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Khulekani Dumisa (32)

Founder and Journalist, Khulekani on Wheels

Enterprising 32-year-old Khulekani Dumisa has created a career for himself that many will envy – he gets to drive new cars for a living.

He’s broken into the elite world of motoring journalism through the back door, by setting up his own website entitled Khulekani on Wheels. It’s become a platform that the car industry can’t ignore, backed up by social media coverage on Twitter, Instagram and Facebook with a combined monthly reach of over 300 000 views.

Last year he was asked to join the judging panel for the awards, and he’s recruited six other motoring enthusiasts for his team and hired a motoring journalism intern.

Technically Dumisa is a lawyer, he studied at the universities of KwaZulu-Natal and Witwatersrand, specialising in banking and financial markets law; and he may return to the profession one day. Right now though, he’s following a different calling: “I am exploring a new career and answering the call of entrepreneurship. I hope to help grow our economy and create opportunities for others,” he says.

“If this dream comes true and what we are building succeeds, part of the growth would be to groom a successor. That will allow me to go back to law. To teach possibly. Maybe I’ll start another venture. The prospects in this country are exciting.”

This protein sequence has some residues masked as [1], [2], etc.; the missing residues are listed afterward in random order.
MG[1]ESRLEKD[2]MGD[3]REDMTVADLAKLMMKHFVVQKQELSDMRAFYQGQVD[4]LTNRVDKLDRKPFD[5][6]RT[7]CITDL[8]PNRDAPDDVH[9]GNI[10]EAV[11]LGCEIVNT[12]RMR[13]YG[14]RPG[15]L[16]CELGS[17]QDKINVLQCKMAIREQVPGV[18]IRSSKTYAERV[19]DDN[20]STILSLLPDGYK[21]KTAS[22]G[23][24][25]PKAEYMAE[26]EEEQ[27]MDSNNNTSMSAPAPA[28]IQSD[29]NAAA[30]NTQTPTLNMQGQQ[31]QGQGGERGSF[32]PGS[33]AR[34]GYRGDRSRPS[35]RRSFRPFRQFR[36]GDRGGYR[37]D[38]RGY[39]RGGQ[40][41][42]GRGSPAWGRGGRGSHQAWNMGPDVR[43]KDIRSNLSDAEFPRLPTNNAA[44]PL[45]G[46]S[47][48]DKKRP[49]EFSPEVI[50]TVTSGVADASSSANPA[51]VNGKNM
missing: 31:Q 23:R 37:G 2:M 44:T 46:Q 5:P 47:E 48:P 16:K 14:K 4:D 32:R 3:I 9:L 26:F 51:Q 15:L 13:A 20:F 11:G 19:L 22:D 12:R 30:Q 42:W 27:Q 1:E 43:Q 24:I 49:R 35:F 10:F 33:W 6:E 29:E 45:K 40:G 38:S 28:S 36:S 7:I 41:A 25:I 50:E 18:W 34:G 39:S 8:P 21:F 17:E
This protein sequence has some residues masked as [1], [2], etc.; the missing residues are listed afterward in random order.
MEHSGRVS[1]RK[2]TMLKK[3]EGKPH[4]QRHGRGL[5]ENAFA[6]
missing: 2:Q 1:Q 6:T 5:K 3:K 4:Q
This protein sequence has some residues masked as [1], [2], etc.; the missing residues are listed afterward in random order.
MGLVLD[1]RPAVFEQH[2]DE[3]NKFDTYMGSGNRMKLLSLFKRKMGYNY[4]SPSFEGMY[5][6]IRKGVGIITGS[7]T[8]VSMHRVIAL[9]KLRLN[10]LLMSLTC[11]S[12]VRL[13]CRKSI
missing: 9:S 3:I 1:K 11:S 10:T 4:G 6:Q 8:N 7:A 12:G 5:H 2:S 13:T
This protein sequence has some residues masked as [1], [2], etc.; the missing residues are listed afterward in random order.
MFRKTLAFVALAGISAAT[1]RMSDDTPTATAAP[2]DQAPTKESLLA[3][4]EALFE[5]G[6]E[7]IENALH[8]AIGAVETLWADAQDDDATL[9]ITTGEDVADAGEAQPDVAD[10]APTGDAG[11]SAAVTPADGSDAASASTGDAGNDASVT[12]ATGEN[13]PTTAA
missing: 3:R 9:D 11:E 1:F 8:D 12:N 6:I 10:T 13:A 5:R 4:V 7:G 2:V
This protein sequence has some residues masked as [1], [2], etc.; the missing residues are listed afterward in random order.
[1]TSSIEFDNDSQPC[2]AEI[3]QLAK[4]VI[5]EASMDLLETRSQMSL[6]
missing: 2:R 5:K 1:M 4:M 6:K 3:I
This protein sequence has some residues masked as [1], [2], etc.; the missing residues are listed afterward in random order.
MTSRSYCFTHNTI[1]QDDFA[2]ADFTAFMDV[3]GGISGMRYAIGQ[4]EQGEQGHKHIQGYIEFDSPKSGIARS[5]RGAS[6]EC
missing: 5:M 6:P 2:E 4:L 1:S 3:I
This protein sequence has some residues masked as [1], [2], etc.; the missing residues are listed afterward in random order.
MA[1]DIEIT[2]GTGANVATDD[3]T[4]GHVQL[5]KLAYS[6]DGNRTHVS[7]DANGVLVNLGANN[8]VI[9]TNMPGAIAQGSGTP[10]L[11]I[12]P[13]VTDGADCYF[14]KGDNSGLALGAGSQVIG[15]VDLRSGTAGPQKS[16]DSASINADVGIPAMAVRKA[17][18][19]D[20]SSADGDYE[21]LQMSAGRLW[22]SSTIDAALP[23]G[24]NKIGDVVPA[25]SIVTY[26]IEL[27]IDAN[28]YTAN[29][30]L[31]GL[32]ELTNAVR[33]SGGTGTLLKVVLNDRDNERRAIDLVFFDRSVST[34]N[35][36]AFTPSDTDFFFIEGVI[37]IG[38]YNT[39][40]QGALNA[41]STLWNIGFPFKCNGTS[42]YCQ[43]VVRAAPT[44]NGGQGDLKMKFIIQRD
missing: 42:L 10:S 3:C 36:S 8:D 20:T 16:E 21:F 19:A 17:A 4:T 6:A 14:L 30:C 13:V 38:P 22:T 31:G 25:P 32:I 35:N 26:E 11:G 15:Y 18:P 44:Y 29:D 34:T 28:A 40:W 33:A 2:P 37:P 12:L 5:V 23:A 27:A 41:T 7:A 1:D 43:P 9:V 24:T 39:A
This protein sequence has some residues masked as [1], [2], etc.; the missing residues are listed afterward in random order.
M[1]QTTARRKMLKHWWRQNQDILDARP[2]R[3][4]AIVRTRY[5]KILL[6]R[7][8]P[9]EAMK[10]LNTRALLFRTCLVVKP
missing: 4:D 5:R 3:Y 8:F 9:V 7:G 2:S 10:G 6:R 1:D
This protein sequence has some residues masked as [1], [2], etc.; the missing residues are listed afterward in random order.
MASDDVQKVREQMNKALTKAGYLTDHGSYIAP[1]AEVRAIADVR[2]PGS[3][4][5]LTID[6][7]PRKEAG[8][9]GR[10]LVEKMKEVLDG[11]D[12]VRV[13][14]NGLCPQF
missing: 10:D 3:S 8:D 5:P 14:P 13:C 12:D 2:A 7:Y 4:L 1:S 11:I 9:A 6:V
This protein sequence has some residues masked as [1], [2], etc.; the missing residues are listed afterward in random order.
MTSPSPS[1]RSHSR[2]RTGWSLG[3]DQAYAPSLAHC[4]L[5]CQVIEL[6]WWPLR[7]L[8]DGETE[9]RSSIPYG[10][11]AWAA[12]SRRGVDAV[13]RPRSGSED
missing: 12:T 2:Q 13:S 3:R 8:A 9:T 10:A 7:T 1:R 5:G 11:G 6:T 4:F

Not many young people enjoy the same opportunities, he says, which is why he challenged himself to start a business that can generate jobs. He aims to hone Khulekani on Wheels into a leading social media-based motoring platform and to grow as an entrepreneur.

“I wish to create opportunities for writers, journalists, photographers, videographers and other creatives who are passionate about motoring to realise their dreams by creating some of the best work the industry has ever seen,” he says.

It’s also fulfilling his own dreams, of course, because he’s passionate about cars. “I am immensely privileged to experience different cars, almost on a weekly basis, that every car lover dreams about,” he says. “As much as people love all sorts of cars, the average person usually has to make a call on one car. I consider it my calling to arm the consumer with pertinent information so they are informed.”

He know that people spend hours conducting online research and wade through masses of information.

“We simplify the information and make it relatable. This empowers the consumer with their decision-making and makes the information readily available to them,” he says. – Lesley Stones



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Nosipho Dumisa (31)

Nosipho Dumisa (31)

Writer, Director & Producer, Gambit Films Pty (Ltd)

Anybody who frequents arthouse cinemas will remember Nommer 37, a tense, gritty gangster movie set in Cape Town.